It was bound to happen [Archives:2005/896/Opinion]

November 21 2005

The observer is certainly not surprised by the increasing heated debate about the Bush Administration's misadventure in Iraq in the United States. Surely the American political establishment is bound to see that the people of the United States need to have their feelings expressed more vocally. Yes, the American people have now expressed their discomfort about the war and most recent polls have reflected some of the dissatisfaction (in different levels) that many grassroots Americans are having about the war. The politicians have somehow seen this as a mandate that they also must no longer hide their true disposition. The War in Iraq is on the way to becoming a rejuvenation of vocal popular dissent against US Government policy, especially overseas, that has proven again that when the people say it is wrong, even politicians have to listen. Although much of the debate for or against George W. Bush's apparent misjudgment of even his own people's refusal to be misled and taken advantage of is still along partisan inclinations, there is no question that the American people are beginning to realize that the right is no longer “always right”. Politicians, who were known for their hawkish persuasion are also voicing grave concerns for the poor showing in the war effort and coming out with their turnaround view that the US effort in Iraq needs to be critically assessed and for all that matter ended.

One should take further note of this, as one notices that the terrorist attacks have surprisingly and somewhat coincidentally escalated, almost reflecting a certain synchronization of trends: when the Bush Administration seems to be getting the heat from public opinion or the political opposition, the terrorists attacks increase in frequency and goriness. Surely there is something to ponder about, especially when realizing that the attacks are not directed at the occupying forces or at the “enemies of Islam”, but rather large assemblies of civilian Moslems in Iraq and elsewhere – even by mosques. Surely such attacks as the recent one in eastern Iraq (100 dead) and I Amman would find little favor among the Iraqis or the rest of the Moslem World. So, how could insurgents or anti-occupation resistance fighters expect to advance their cause when the victims are supposedly the expected beneficiaries of their struggle? There is no doubt of something that needs further explanation beyond mere religious extremism and a little less than outright madness going on in Iraq and the rest of the world. Conspiracy theories set aside, we need to consider many possible explanations, including those that disassociate from logical cause and effect.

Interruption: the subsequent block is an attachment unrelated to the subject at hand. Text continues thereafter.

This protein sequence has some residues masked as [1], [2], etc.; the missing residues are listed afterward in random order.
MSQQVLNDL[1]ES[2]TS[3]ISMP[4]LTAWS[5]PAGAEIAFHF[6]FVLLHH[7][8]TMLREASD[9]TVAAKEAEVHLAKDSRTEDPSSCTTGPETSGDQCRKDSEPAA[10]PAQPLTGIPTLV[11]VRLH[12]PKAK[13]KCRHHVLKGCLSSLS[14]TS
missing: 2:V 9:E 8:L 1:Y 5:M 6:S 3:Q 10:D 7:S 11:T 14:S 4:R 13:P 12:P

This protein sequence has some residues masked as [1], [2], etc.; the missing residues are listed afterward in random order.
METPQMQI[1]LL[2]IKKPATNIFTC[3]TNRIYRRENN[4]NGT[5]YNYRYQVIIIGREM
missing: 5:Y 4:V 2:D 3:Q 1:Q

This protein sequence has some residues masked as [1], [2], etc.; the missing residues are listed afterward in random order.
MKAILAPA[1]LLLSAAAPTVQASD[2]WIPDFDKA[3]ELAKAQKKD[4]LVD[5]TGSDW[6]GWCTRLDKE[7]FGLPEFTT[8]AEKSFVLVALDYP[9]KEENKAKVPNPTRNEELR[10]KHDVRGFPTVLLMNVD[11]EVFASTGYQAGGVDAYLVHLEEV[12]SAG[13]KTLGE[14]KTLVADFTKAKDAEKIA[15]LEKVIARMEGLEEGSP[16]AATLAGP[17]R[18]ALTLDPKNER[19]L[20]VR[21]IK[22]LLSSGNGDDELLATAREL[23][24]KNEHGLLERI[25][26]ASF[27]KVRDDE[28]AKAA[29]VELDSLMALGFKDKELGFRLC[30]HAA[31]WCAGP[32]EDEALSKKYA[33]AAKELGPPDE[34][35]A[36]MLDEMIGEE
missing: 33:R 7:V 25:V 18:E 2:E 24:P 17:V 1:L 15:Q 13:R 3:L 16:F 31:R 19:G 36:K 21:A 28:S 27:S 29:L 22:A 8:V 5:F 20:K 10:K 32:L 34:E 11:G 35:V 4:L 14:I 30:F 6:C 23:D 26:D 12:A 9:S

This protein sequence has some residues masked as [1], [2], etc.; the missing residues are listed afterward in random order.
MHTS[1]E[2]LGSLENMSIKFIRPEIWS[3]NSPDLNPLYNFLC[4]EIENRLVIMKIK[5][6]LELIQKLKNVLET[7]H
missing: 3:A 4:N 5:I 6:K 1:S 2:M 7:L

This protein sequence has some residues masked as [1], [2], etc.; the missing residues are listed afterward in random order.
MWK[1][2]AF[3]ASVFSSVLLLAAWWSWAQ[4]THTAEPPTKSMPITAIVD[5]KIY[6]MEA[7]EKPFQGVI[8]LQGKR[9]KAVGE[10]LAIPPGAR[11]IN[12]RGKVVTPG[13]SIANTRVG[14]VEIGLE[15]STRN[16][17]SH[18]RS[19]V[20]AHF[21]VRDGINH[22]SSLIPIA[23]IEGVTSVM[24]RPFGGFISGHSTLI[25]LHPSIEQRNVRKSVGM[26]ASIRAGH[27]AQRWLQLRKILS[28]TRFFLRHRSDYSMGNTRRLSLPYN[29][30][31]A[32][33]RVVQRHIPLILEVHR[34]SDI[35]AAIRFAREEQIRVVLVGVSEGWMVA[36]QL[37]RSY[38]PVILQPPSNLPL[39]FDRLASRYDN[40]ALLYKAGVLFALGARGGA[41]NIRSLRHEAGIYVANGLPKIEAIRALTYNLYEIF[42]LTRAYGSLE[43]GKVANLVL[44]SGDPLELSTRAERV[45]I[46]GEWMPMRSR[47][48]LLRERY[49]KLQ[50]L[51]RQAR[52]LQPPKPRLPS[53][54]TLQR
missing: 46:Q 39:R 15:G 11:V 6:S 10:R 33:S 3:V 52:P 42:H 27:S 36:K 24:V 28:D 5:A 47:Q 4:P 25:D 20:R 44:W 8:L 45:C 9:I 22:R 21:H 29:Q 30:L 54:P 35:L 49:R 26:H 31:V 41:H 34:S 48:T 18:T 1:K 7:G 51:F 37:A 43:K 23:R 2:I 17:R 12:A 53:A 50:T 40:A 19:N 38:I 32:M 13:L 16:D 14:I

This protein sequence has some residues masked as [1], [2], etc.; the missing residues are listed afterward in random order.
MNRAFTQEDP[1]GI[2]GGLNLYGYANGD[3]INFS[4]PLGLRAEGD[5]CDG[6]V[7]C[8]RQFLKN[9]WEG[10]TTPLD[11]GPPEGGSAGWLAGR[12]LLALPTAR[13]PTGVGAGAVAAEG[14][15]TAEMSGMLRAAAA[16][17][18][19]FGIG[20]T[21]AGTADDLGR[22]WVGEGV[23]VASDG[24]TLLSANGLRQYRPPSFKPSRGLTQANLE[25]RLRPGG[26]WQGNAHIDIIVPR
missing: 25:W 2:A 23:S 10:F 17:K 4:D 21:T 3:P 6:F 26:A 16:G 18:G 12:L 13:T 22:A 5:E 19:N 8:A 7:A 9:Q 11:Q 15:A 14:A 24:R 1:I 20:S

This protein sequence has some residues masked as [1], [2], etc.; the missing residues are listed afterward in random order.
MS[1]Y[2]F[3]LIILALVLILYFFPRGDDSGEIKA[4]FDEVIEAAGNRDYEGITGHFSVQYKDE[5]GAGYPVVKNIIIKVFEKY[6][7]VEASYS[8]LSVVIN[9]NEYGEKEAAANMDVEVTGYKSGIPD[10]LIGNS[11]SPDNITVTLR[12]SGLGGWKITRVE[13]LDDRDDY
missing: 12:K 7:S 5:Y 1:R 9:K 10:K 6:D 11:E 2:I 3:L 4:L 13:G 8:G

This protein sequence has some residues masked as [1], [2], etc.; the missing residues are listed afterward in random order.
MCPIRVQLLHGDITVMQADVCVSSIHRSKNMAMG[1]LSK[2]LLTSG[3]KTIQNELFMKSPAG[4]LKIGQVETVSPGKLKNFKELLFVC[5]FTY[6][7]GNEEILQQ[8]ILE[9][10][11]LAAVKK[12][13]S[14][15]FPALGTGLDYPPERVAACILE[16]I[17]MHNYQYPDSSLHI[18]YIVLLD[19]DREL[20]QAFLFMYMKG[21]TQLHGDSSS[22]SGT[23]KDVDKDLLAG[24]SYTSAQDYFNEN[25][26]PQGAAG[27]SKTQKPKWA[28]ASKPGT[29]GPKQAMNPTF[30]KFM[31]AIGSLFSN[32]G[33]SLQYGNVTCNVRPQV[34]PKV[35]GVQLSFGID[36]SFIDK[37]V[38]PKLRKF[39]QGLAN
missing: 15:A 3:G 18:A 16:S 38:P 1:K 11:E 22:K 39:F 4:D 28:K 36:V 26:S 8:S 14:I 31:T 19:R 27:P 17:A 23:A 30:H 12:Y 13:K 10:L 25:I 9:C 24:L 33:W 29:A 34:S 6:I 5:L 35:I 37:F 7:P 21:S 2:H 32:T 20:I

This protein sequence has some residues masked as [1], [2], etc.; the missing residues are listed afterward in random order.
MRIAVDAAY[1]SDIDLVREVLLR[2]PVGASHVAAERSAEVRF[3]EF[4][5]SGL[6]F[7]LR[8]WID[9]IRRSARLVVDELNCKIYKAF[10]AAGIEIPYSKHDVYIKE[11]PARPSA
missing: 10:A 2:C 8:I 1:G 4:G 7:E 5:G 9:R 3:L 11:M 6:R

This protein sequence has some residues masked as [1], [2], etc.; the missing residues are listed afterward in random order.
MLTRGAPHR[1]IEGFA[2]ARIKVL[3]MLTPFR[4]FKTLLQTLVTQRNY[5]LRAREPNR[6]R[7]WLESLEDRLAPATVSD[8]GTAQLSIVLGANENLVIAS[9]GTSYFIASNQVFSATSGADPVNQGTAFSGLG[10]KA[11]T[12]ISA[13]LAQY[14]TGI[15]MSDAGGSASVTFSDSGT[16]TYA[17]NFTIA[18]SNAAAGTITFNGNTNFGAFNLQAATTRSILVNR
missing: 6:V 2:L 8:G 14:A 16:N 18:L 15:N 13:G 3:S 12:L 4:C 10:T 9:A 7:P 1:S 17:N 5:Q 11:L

Is the Bush Administration feeling the heat? For now the response has been the usual efforts to project all opposition as tantamount to treason or failure to see the earnest efforts to proceed with the War on Terror. Needless to say that the WOT actually has given terrorism more juice than it ever had before and not shown any meaningful successes to speak of, whether in finding and apprehending or eliminating the big icons that the pro right media always flash out to the world public opinion. A war that has cost so many thousands of lives (maybe in the hundreds of thousands now), including at least over 2,000 Americans and well over US $ 200 Billion against an “enemy”, who is growing in ferocity and momentum and enjoying all the freedom of operations, the technology of the modern age and the attention of the whole world, without so much as giving a hint of any pain from this almost farcical match-up of the world superpower and reckless bands of bloodthirsty killers.

But the Americans at the grass roots level are now saying that there are apparently too many theatrics in this WOT and too much that does not make sense to them. With an unending stream of continuous lies that they are being exposed to, many Americans are now saying, enough is enough and it is time to bring the boys home and get America on a more sounder track.

Yet, the Bush Administration seeks to find newer grounds to unleash its itch for war as the only destiny that it can relate to, even though there are no gauges that can be found to measure any successes or victories. In fact, victory does not have a place in the wars that Mr. Bush has waged so far and one is somewhat confounded by the earnest attempt to convince the American constituency that perhaps taking the war to a different location will produce the light at the end of the tunnel. The Washington Post reports of large movement of war material to some of the neighboring states with Syria should not be viewed lightly. If Iraq was a lesson to be learned from, the Bush Administration might indeed rush into a new battleground before the opposition at home becomes too entrenched and become more organized leading to a repeat of the American scene during the Vietnam War, when out finally became the only logical path to take.

One hopes that the American administration will finally come to some realization that war is not always a viable cover for failure, especially if failure has become obvious in war itself as Afghanistan and Iraq have for all intents and purposes become no more than apparent failures in the only thing that Mr. Bush and his neo-con pals savor so much.

If Mr. Bush thinks that he can overcome the mounting opposition to the war and enjoy the comfort of not having to take his case to the people again for another election, one might expect that the recent vocal opposition voiced by the members of Congress will indicate that Americans can look for more effective measures to bring some sanity to American foreign policy.